If your spouse submits a formal written request for child support during the divorce process, it is important that you understand exactly how to respond. You likely will not be able to avoid responsibility for child support, as it is considered to be a right of every child. Therefore, you must comply with all of the instructions you are given to avoid potential legal problems.
When you receive the motion for temporary support , you may also be provided with a court date that you must attend. At this hearing, a judge, magistrate or child support hearing officer will set what he or she believes to be the appropriate amount of child support after closely analyzing factors such as each parent’s income, the amount of time the child is expected to spend with each parent, time spent in day care and special medical expenses. The judge’s primary concern is developing an arrangement that fulfills the best interests of the children involved.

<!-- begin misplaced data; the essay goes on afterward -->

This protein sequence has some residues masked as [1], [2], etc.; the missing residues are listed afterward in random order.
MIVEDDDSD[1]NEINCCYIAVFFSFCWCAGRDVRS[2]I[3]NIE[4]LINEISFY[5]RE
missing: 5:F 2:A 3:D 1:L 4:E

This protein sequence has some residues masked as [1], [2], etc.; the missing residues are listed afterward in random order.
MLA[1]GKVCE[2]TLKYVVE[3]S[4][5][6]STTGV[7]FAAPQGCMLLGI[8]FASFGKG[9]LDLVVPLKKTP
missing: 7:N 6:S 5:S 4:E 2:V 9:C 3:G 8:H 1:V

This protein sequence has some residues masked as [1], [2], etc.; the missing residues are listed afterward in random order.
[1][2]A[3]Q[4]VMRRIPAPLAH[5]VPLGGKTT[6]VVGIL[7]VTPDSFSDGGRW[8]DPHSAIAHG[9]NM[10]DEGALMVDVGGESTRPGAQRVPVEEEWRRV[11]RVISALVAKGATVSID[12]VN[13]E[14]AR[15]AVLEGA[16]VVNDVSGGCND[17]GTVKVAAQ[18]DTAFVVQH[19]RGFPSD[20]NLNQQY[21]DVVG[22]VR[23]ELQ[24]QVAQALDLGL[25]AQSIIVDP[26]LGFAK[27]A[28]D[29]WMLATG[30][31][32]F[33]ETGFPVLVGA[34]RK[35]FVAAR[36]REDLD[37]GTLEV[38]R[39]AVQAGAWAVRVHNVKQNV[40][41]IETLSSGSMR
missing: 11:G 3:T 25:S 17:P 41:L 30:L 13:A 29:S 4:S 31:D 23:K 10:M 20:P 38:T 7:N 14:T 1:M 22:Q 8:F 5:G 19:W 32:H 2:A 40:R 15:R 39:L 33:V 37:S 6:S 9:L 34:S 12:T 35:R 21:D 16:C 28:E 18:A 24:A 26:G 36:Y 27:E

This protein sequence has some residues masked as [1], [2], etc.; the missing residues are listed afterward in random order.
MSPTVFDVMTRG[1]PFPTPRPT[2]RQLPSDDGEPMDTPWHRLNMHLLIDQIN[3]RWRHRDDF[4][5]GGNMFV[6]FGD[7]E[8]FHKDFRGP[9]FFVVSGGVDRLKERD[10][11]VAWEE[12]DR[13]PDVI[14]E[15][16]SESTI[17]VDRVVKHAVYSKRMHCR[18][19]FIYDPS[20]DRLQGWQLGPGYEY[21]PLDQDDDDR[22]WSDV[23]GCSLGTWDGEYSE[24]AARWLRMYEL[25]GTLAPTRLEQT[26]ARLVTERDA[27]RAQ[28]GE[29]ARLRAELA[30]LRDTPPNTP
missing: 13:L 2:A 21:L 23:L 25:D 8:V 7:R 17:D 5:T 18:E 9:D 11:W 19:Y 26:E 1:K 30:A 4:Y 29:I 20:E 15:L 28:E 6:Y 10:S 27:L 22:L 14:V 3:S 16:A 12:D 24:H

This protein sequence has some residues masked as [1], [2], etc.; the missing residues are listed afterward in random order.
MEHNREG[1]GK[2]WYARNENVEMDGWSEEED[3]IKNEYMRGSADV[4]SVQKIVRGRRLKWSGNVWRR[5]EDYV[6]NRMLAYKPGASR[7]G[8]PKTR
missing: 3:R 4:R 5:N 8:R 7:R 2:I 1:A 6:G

What to do before your hearing
The child support hearing is incredibly important, so you should prepare for it and all potential outcomes in advance. Collect and bring evidence of your income, including W2s, pay stubs and other requested documents. If applicable, you may request a paternity test. This typically occurs in cases in which the two parties were not married. If you do choose to request this test, it must be completed before child support payments can begin.
If you do not show up to your hearing or simply fail to make your child support payments, the court may take additional measures to collect that money, including wage garnishment. Some jurisdictions also seek driver’s license suspensions for delinquent parents, along with fines or jail time.
A skilled child support attorney can help you understand your obligations. Contact the Jacksonville attorneys at Combs Greene, PA for the assistance you need when dealing with these matters.
Attorney Andrea Jevic contributed to this blog post.